Hospitals in northwest Harris County offers breast cancer screening and treatment options

October 7, 2018 GMT

Hospitals are providing more screening and treatments for patients to fight against breast cancer in northwest Houston and Harris County.

The first step to help combat breast cancer is getting annual screenings, which are recommended for women, starting at 40.

“The patient may or may not feel a lump on their breast. It can show up as complications on a mammogram or it can show up as distortion. That is typically how we notice something’s abnormal on a mammogram,” said Dr. Ainel Sewell, a radiologist at Houston Methodist Willowbrook Hospital.

While self-examinations are not recommended, Sewell said that women 40 or older should note any changes in their breasts, such as the contour, pain or discharge, she said.

According to the American Cancer Society, breast cancer is the most prevalent type of cancer in women as one in eight are diagnosed nationally.

While the hospital offers 2D mammography, Sewell said she recommends patients have the 3D mammogram, which offers a more detailed view of the breast tissue.


Other screening methods include ultrasounds or MRI, which are typically used after a patient has been diagnosed with cancer to help doctors determine the extent of the cancer and help guide the type of removal if surgery is needed.

“MRI is the most sensitive of all the tests. As you can imagine, it is expensive, and we can’t use it for screening purposes for the general population,” Sewell said.

MRIs are mainly used for women with a family history of breast cancer or who have genetic mutations that make them predisposed to having the disease.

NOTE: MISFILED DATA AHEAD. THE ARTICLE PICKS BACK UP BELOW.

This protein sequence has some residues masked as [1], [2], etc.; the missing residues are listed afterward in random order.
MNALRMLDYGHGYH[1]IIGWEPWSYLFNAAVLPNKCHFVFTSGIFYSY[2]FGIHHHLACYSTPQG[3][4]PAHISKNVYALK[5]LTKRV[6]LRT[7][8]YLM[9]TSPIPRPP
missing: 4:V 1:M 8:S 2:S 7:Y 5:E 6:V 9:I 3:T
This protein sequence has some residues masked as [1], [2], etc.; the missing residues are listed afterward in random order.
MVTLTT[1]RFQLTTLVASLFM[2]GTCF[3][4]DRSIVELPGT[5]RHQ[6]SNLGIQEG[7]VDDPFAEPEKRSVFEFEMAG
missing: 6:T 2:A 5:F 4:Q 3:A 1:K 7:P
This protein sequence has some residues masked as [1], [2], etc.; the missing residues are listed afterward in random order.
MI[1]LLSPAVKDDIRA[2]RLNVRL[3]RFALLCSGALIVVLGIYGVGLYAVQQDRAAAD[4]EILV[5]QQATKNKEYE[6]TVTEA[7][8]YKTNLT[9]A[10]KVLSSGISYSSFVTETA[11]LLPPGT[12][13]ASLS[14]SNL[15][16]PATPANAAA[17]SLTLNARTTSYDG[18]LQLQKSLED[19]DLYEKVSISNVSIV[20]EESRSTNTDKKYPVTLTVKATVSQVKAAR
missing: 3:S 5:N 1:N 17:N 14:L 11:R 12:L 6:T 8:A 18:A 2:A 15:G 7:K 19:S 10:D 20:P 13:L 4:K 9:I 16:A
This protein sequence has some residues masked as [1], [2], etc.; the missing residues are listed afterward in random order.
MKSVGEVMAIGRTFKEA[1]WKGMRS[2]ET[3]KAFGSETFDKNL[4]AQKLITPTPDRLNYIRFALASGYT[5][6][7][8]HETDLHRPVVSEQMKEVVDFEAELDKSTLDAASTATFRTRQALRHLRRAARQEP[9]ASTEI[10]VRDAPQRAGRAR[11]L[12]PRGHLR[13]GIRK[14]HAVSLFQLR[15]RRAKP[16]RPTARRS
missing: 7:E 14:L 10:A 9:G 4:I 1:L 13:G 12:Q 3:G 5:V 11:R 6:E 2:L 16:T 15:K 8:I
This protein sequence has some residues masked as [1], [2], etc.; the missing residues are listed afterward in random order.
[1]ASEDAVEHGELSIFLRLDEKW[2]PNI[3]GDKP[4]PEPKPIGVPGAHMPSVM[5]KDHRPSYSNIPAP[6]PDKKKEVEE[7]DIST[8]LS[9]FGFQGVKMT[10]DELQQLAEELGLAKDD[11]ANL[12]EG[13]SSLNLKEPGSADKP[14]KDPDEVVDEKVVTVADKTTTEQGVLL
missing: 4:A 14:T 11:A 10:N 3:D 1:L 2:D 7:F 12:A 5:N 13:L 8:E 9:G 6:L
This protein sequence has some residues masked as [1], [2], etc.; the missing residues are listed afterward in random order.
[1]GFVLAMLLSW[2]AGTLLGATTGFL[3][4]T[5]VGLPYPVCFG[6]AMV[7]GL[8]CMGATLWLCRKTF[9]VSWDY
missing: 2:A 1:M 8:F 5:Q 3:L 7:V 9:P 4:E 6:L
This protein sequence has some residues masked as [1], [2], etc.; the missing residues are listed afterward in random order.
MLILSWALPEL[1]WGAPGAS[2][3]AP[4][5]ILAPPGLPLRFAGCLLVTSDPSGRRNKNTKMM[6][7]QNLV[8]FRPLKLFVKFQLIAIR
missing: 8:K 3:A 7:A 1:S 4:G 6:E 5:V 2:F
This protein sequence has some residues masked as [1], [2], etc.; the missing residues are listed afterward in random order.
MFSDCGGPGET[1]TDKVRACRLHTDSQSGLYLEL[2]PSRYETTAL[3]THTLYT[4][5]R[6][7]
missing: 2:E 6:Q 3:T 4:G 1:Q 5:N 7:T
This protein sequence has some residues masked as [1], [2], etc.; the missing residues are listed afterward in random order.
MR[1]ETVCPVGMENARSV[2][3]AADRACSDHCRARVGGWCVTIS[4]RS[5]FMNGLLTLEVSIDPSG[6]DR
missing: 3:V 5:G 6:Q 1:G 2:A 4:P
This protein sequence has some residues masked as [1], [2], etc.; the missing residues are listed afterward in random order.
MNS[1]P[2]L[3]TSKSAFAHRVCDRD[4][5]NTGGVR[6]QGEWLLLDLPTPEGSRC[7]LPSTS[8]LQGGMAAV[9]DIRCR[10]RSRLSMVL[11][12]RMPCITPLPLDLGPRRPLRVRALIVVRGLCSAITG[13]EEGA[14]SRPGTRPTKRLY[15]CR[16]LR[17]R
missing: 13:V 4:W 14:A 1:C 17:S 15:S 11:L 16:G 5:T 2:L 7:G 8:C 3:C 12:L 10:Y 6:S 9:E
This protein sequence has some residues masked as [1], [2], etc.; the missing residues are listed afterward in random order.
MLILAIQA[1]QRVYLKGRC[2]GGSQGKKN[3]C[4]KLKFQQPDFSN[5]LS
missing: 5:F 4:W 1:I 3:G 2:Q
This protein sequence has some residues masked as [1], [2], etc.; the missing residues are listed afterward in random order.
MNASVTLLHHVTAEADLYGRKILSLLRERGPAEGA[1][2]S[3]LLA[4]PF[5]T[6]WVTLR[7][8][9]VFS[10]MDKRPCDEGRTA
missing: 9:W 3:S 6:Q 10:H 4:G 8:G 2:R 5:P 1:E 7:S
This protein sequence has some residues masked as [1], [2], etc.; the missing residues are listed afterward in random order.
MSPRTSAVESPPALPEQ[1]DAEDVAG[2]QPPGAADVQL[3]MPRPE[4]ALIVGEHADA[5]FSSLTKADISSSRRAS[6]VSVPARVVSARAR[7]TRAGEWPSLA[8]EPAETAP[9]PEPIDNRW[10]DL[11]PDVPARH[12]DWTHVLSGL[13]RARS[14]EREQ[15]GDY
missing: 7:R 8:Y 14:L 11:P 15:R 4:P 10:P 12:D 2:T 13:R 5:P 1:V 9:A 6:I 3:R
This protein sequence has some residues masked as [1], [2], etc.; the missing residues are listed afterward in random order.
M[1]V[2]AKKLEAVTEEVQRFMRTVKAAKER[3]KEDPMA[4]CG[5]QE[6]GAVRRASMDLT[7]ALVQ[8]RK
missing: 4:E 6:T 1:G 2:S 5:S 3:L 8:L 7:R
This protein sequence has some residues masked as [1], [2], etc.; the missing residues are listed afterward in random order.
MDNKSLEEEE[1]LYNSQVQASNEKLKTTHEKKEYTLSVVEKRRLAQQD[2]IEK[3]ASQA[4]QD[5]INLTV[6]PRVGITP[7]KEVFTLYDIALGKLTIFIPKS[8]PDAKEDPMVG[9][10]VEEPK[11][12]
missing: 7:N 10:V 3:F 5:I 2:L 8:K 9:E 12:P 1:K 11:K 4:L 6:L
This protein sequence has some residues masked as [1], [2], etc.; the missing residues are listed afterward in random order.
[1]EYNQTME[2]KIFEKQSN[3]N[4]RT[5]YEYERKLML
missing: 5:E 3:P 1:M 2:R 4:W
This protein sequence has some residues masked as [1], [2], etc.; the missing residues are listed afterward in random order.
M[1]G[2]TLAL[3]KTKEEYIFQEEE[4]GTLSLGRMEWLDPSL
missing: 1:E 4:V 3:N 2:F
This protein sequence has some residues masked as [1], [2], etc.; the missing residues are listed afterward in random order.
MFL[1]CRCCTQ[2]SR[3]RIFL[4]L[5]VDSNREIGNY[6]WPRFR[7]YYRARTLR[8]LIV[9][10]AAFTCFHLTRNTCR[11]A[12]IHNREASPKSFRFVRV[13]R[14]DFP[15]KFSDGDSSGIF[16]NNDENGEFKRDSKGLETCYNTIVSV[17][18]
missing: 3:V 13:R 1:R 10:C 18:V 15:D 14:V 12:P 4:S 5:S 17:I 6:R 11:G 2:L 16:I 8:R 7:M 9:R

Sewell said that while more options are available, more women should follow through with the recommended health screenings.

“I think what would make my job easier is if everyone would show up for their mammograms over the age of 40 every single year. Unfortunately, that is not the case at all,” she said.

Treatment options

Previously, while a mastectomy tended to be performed on a patient, now preserving the tissue is a common technique, said Dr. Ali Mazloom, a radiation oncologist at the Cypress Fairbanks Medical Center.

“Many years ago, the main way they did treatment for breast cancer was essentially a pretty involved radical mastectomy. Part of it is the disfiguration of the body with that surgery,” he said.

If caught at an early stage, a lumpectomy would be performed to remove cancerous tissue without the complete removal of the breast and can be followed by radiation to destroy the remaining cancer cells.

One new advance in treatment is intracavitary brachytherapy, where radiation treatment is delivered to into the patient’s breast tissue after a surgery to remove the cancer.

“What this allows is for the patient to have less toxicity from treatment. The combination of these advanced surgeries and radiation therapy allow patients to have very good cosmetic outcomes,” Mazloom said.


While surgery tends to be the first treatment option for many patients who are diagnosed with early stages of breast cancer, stage 4 cancer is treated differently, said Dr. Anna Belcheva, an oncologist at Houston Methodist Willowbrook Hospital.

Instead, as more awareness is made of breast cancer, Belcheva said many of the patients she has seen have tended to be at stage 1 or 2.

“In stage 4, we typically don’t perform surgery if the cancer has spread outside of the breast. We treat them with systemic treatments, which means oral or IV treatments because we’re trying to treat the whole body, not just the breast. For those patients, there are so many treatment options nowadays that we have managed to turn that into a chronic illness rather than a death sentence.,” Belcheva said.

Aside from providing patients with screenings and treatment, the Houston Methodist Willowbrook Hospital also gives patients the option to participate in clinical trials, she said.

One advantage for patients is not having to travel to the Texas Medical Center.

“We actually bring the research coordinators that have the clinical trials open on campus and offer the treatment to be given here so that the patients don’t have to drive far from home,” Belcheva said.